If your low back hurts while you’re lying on your stomach, it’s likely because you’re stuck in anterior pelvic tilt and your lumbar lumbar spine is folding over onto itself.
|photo credit: mindbodywellness.org
See that excessive dip in the low back?
Extending your upper body upward exacerbates the issue. The lower back is not a hinge or mobile joint. It’s meant to be stable and kept relatively rigid. Like a credit card, it’s only got so many bends until it breaks.
To test if you can get OUT of anterior tilt and into posterior pelvic tilt, first try it on all fours, in a slow segmentation from head to tail:
Cow tail wags.
The hard part of transferring this skill to the floor is your hip bones getting in the way. It’s an odd and hardly used pattern, but it’s excellent in checking for application:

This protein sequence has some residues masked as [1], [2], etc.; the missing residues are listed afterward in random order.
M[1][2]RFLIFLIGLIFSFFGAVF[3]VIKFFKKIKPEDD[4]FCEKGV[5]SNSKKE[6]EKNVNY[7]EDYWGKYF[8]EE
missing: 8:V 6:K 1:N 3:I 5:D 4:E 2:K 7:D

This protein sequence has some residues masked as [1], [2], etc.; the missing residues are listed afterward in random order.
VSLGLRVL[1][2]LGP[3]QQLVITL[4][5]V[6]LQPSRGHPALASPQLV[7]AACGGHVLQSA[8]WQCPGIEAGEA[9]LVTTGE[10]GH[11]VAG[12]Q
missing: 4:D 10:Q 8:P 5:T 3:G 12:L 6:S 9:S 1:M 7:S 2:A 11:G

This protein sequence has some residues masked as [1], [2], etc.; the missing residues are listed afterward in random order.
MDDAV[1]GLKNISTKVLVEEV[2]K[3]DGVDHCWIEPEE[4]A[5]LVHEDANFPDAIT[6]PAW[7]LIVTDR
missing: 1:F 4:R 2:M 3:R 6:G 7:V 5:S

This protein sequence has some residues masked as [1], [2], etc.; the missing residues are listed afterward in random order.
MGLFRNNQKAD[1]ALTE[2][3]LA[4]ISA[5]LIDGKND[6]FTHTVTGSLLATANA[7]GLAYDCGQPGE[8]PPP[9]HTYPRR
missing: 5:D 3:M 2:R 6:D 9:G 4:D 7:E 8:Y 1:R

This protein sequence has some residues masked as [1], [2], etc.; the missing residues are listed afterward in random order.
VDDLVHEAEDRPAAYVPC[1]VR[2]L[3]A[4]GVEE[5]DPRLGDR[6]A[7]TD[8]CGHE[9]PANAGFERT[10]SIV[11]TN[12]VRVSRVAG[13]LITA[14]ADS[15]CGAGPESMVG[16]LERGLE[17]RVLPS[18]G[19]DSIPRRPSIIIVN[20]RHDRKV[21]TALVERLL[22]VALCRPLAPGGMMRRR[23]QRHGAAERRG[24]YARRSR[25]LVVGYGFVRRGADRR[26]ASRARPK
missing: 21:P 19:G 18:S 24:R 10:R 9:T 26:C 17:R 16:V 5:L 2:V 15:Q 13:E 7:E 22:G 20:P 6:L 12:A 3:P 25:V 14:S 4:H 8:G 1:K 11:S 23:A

THIS IS THE SAME PELVIC POSITIONING YOU WANT IN PLANKS AND PUSHUPS.
Like planks, it’s the arm position that makes or breaks the core coordination of this exercise.
Here’s a progression toward finding your level and optimizing elbow/forearm positioning:
1. Elbow low towards your hips and in toward the spine
3. Elbows at ears (longer lever for the core to stabilize)
When you push the chest up, drive through the elbows and press your sternum away from the floor. Widen the chest and extend the base of the skull upwards, elongating the neck.
- Being stuck in anterior pelvic tilt is a major cause of back pain when lying on your stomach
- Raise the hips actively (posterior tilting) or passively (rest hips on a pillow) to relieve discomfort
- Arm supports take the place of core supports; the higher and wider the elbows the less weight you can place on your arms
- Once you can confidently hold the sphinx pose for at least 30sec, try lifting an arm off the ground to further core stabilization demands.